Lebrun’s choreography was fairly abstract but lithely danced and not unappealing. It didn’t seem designed to serve a ‘dramatic’ function, though. The modern idiom was also somewhat at odds with the musical aesthetic, in a work in which dance, song and choruses come and go with integrated fluidity. Some of the abundant dance numbers are adapted from harpsichord pieces Rameau had previously published and the music is ravishing. One can agree with Charles Burney who wrote in 1789, ‘More genius and invention appears in the dances of Rameau than elsewhere, because in them, there is a necessity for motion, measure, and symmetry of phrase.’ However, Lebrun did place the ballet, particularly in Terpsichore’s final apotheosis of the art of dance, at the heart of the entertainment, and sequences such as that which accompanied the Oracle’s announcement of Tyrtaeus’ victory in the second act were absorbing.

Andres Villalobos as Palemon (Oboe).jpg Andres Villalobos as Palemon (Oboe). Photo credit: Studio J'Adore Ce Que Vous Faites.

The original cast comprised some of the greatest French singers of the period, and the vocal performances here confirmed that there is a lot of talent in the conservatoires of France and the UK. Rameau’s vocal writing is elegant, expressive and well-placed for the singers if rather lacking in variety and range of character. On the whole the soloists coped well with the curlicues and artifice though inevitably they struggled to imbue much depth into the characterisation. Adriana Gonzalez displayed a rich, plump soprano as Sapho/Iphise while Pauline Texier soared smoothly at the top as Hébé in the Prologue and was an engaging Églé in the final Act, wooing Juan de Dios Mateos’ arrogant Mercury with charming persistence. Tenor Joel Williams revealed an alluring voice as Oracle/a stream (there’s a part for ‘a river’ too …), and Eleanor Penfold, a Naiad, joined him in a delightful duet in Act 1 during a fête galante mounted by Sapho to celebrate their reunion. Tomasz Kumiega displayed a sure sense of the style. The French chorus (directed by Olivier Schneebeli) were terrific.

Conductor Jonathan Williams pushed things along at quite a lick, sometimes at the expense of the intonation and the insistent pace could not have aided the singers’ efforts to inject some depth into their roles. Moreover, pastoral needs a little more languor; and the small string section of the Royal College of Music Baroque Orchestra inevitably could not summon the richness that Rameau’s original audiences must have enjoyed.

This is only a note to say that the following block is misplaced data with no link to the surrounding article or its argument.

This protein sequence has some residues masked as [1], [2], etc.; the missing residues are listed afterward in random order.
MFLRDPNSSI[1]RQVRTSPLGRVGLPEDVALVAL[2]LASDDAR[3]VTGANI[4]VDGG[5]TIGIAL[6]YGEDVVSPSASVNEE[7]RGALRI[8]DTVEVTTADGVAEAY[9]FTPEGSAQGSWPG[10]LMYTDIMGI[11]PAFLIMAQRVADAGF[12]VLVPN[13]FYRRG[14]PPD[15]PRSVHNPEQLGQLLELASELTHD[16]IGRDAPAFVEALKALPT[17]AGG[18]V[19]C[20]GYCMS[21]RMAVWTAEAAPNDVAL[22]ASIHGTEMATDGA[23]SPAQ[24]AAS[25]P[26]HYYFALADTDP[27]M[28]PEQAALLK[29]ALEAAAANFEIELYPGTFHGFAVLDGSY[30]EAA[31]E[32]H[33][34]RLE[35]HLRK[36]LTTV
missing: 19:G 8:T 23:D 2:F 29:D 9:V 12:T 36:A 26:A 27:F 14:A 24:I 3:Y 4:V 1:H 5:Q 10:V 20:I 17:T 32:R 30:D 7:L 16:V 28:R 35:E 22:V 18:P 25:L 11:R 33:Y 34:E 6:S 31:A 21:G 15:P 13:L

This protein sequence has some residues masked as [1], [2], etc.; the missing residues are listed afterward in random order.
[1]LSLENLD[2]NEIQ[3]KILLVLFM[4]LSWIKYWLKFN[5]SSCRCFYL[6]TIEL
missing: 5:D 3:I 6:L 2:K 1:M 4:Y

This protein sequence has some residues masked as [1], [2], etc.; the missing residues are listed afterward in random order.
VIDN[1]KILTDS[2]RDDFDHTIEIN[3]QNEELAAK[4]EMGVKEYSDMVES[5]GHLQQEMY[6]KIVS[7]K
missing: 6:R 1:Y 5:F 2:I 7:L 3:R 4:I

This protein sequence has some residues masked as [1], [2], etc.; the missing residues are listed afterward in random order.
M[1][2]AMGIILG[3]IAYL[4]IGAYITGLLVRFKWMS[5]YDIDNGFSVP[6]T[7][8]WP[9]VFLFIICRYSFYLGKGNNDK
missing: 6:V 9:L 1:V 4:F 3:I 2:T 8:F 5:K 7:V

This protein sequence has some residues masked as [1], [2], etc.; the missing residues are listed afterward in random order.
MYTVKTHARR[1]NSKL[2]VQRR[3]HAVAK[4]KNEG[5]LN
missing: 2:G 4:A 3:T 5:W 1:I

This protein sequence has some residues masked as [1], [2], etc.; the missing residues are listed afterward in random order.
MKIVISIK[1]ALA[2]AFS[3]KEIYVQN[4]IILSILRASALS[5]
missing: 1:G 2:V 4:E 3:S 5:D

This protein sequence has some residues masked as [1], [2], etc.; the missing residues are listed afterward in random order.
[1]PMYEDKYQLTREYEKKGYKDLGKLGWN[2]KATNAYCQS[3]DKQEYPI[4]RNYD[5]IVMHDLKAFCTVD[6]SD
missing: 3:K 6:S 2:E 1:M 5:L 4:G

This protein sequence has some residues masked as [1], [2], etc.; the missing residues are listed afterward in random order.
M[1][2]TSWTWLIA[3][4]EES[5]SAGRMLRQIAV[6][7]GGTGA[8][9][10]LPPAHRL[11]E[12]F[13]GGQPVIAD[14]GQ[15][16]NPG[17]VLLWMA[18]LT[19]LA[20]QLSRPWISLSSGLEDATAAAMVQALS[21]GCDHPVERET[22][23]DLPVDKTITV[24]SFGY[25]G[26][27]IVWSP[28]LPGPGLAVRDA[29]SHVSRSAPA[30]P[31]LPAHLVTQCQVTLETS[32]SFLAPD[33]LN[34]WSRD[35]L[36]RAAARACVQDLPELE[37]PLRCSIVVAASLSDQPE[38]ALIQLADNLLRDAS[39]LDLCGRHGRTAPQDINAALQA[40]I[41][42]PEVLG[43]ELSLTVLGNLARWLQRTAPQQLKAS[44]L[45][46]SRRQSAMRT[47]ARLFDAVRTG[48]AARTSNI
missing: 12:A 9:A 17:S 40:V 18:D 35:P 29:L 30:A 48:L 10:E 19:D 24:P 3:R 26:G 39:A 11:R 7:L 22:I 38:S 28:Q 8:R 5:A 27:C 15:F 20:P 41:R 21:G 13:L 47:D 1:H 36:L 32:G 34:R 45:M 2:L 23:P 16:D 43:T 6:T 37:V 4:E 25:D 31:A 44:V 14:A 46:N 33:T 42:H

Can a modern audience be made to care about the amorous shenanigans of Sapho, Iphise and Mercury, or be absorbed by injustices and restorations among mythical kings and deities? Probably not. The French baroque opéra-ballet is an acquired taste and one not naturally suited to modern palettes. But, this ambitious production offered visual and aural enjoyment and the three collaborating institutions should be lauded for their efforts and for bringing Les fêtes d'Hébé to life.

Claire Seymour

Jean-Philippe Rameau: Les fêtes d'Hébé

Hébé/Églé - Pauline Texier, Sapho-Iphise - Adriana Gonzalez, Amour/Cupid - Laure Poissonnier, Momus/Lycurgus - Jean-François Marras, Thelemus/Mercury - Juan de Dios Mateos, Hymas/Tyrtaeus - Mikhail Timoshenko, Alcaeus/Eurilas - Tomasz Kumiega, A stream/A shepherdess - Julieth Lozano, Naiad/A shepherdess - Eleanor Penfold, Oracle/A stream - Joel Williams, A river - James Atkinson, Dancers - Karima El Amrani, Antoine Arbeit, Maxime Camo, Lucie Gemon, Léo Scher, Julien-Henri Vu Van Dung; Director/Set Designer/Choreographer - Thomas Lebrun, Lighting Designer - Françoise Michel, Costume Designer - Laurianne Scimemi Del Francia, Royal College of Music Baroque Orchestra, Les Chantres, singers of the Centre de musique baroque de Versailles (director Olivier Schneebeli).

Britten Theatre, Royal College of Music, London; Thursday 6th April 2017.